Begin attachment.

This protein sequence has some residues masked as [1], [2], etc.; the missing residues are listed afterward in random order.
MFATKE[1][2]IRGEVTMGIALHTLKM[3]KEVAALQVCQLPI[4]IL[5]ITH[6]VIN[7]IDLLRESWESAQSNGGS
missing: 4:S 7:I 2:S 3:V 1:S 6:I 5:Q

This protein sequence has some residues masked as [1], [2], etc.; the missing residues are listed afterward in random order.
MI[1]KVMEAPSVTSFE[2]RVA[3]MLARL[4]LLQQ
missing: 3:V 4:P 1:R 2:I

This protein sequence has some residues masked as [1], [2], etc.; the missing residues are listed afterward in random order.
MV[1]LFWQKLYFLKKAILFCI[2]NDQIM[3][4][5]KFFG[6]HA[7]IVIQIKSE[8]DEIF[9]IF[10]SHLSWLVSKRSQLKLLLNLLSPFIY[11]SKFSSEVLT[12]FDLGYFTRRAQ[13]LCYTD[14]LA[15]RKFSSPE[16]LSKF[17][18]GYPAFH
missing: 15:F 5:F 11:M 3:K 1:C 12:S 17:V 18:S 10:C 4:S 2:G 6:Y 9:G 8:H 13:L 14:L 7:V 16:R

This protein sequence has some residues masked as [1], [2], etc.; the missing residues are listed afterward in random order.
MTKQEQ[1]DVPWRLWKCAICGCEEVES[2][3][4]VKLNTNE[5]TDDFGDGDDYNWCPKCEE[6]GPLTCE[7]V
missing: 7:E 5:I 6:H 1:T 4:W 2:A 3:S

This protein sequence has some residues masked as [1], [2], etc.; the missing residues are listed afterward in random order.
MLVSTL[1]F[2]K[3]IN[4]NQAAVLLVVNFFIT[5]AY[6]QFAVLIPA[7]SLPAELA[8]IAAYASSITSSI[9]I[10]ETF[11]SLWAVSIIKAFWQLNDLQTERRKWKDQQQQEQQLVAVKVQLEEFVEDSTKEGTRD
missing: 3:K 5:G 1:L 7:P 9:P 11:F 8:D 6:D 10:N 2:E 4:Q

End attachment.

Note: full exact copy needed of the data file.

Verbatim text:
This protein sequence has some residues masked as [1], [2], etc.; the missing residues are listed afterward in random order.
MFATKE[1][2]IRGEVTMGIALHTLKM[3]KEVAALQVCQLPI[4]IL[5]ITH[6]VIN[7]IDLLRESWESAQSNGGS
missing: 4:S 7:I 2:S 3:V 1:S 6:I 5:Q

This protein sequence has some residues masked as [1], [2], etc.; the missing residues are listed afterward in random order.
MI[1]KVMEAPSVTSFE[2]RVA[3]MLARL[4]LLQQ
missing: 3:V 4:P 1:R 2:I

This protein sequence has some residues masked as [1], [2], etc.; the missing residues are listed afterward in random order.
MV[1]LFWQKLYFLKKAILFCI[2]NDQIM[3][4][5]KFFG[6]HA[7]IVIQIKSE[8]DEIF[9]IF[10]SHLSWLVSKRSQLKLLLNLLSPFIY[11]SKFSSEVLT[12]FDLGYFTRRAQ[13]LCYTD[14]LA[15]RKFSSPE[16]LSKF[17][18]GYPAFH
missing: 15:F 5:F 11:M 3:K 1:C 12:S 17:V 18:S 10:C 4:S 2:G 6:Y 9:G 8:H 13:L 14:L 7:V 16:R

This protein sequence has some residues masked as [1], [2], etc.; the missing residues are listed afterward in random order.
MTKQEQ[1]DVPWRLWKCAICGCEEVES[2][3][4]VKLNTNE[5]TDDFGDGDDYNWCPKCEE[6]GPLTCE[7]V
missing: 7:E 5:I 6:H 1:T 4:W 2:A 3:S

This protein sequence has some residues masked as [1], [2], etc.; the missing residues are listed afterward in random order.
MLVSTL[1]F[2]K[3]IN[4]NQAAVLLVVNFFIT[5]AY[6]QFAVLIPA[7]SLPAELA[8]IAAYASSITSSI[9]I[10]ETF[11]SLWAVSIIKAFWQLNDLQTERRKWKDQQQQEQQLVAVKVQLEEFVEDSTKEGTRD
missing: 3:K 5:G 1:L 7:P 9:P 11:F 8:D 6:D 10:N 2:E 4:Q